But he did address some issues in everyday politics. One of the more powerful moments came when he implicitly attacked Donald Trump and several other GOP presidential candidates for trying to get ahead by fanning the flames of anti-Muslim bigotry or by stereotyping Latinos or African-Americans.
“That’s why we need to reject any politics that targets people because of race or religion. This isn’t a matter of political correctness. It’s a matter of understanding what makes us strong. The world respects us not just for our arsenal; it respects us for our diversity and our openness and the way we respect every faith. His Holiness, Pope Francis, told this body from the very spot I stand tonight that “to imitate the hatred and violence of tyrants and murderers is the best way to take their place.” When politicians insult Muslims, when a mosque is vandalized, or a kid bullied, that doesn’t make us safer. That’s not telling it like it is. It’s just wrong. It diminishes us in the eyes of the world. It makes it harder to achieve our goals. And it betrays who we are as a country.”
If I’m not mistaken, this is the first time an attack on Islamophobia has figured in a State of the Union address; but surely in any case it is the most extensive defense of Muslims by a sitting president in history. Obama makes the important point that the image of intolerance projected by Trump and others toward Muslims damages US national security and makes it more difficult to secure the cooperation of Muslim-majority states. Racial prejudice on a large scale always has foreign policy implications. (Arab satellite t.v. was swooning over this part of Obama’s speech).
Obama also took a victory lap concerning his succesful negotiations with Iran to curb its nuclear enrichment program:
“That’s why we built a global coalition, with sanctions and principled diplomacy, to prevent a nuclear-armed Iran. As we speak, Iran has rolled back its nuclear program, shipped out its uranium stockpile, and the world has avoided another war.”
You wonder if originally this para was a bigger part of the speech but perhaps the section had to be cut down because the Iranians took 10 US sailors prisoners just before the speech began.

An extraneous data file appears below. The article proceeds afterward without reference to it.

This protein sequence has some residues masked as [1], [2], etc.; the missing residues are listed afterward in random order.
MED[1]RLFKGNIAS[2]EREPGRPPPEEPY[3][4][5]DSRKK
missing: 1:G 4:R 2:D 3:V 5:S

Obama devoted the most space to the fight against Daesh (ISIS, ISIL). He made several points. First, Daesh is not a new Soviet Union or some large important state. It is just a radical fringe, dangerous for the terror it can spread or the soft-target civilians it can kill, but hardly a threat to the existence of the United States. Obama was pushing back against the over-the-top rhetoric of GOP presidential candidates.
“I told you earlier all the talk of America’s economic decline is political hot air. Well, so is all the rhetoric you hear about our enemies getting stronger and America getting weaker. The United States of America is the most powerful nation on Earth. Period. It’s not even close. We spend more on our military than the next eight nations combined. Our troops are the finest fighting force in the history of the world. No nation dares to attack us or our allies because they know that’s the path to ruin. Surveys show our standing around the world is higher than when I was elected to this office, and when it comes to every important international issue, people of the world do not look to Beijing or Moscow to lead – they call us.
Obama appealed to the notion of a mysterious political collapse in the Middle East, which he said it will take many years to replace with a new system. Some of the collapse, he said, is rooted in age-old sectarian struggles (this is not true). He concluded, “It’s up to us to help remake that system. And that means we have to set priorities.”
I was a little taken aback that Obama should speak of “remaking” the Middle East “system.” Didn’t he learn anything from the mistakes of Bush?
“Priority number one is protecting the American people and going after terrorist networks” but this is just routine counter-terrorism, not WW III: